A neglected aim of Australia’s National Tobacco Strategy 2004–2009 is “to reduce the harm associated with continuing use of, and dependence on, tobacco and nicotine”. On the available evidence, Swedish snus (low nitrosamine, moist oral snuff) appears to be a good candidate for achieving this aim. As a smokeless tobacco (SLT) product, snus does not produce any of the combustion products of smoking and it is manufactured in a way that produces low levels of tobacco-specific nitrosamines, the main carcinogens responsible for oral cancers in users of other SLT products.5 Studies of Swedish men who have used snus for 20 years have failed to find an increased risk of oral cancers or cardiovascular disease.6-8 Despite the high prevalence of snus use (21% of men are daily snus users), tobacco-related mortality in Sweden is among the lowest in the developed world.9,10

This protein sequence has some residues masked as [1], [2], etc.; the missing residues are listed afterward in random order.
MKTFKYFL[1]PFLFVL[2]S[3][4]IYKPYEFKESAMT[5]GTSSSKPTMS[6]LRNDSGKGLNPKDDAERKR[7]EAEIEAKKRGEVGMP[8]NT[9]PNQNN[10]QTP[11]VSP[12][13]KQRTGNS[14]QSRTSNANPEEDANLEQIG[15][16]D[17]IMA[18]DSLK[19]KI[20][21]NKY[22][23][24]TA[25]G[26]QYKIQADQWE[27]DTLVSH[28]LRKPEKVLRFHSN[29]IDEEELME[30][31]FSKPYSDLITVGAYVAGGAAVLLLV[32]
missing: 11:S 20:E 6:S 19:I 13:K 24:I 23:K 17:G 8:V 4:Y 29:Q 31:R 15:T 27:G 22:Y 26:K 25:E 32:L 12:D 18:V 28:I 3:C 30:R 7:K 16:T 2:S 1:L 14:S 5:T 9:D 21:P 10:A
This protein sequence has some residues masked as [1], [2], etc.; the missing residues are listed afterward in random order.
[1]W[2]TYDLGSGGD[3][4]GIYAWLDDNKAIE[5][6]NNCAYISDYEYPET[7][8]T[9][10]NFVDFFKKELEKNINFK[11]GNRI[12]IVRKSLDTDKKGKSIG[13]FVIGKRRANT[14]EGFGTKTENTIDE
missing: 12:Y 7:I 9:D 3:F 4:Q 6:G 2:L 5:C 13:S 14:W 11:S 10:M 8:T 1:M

The increased use of snus in Sweden over the past 20 years has coincided with substantial reductions in smoking prevalence and tobacco-related mortality.11 Although Sweden’s tobacco control policies have undoubtedly contributed to this decline, the popularity of snus has also played a role, because the decline in daily smoking prevalence has been greater among males (from 40% in 1976 to 15% in 2002) than females (34% in 1976 to 20% in 2002). Male snus use rose from 10% in 1976 to 23% in 2002, while only 2% of Swedish women used snus in 2002.7,10 The Swedish population prevalence of tobacco use has remained relatively steady at around 40%, but 58% of daily tobacco users now use snus instead of smoking.10 Many former smokers in Sweden have quit through using snus,7,10,12,13 suggesting it may be a more effective cessation aid, and a more attractive long-term alternative to cigarettes, than pharmaceutical nicotine because its nicotine delivery and social aspects are similar to those of smoking.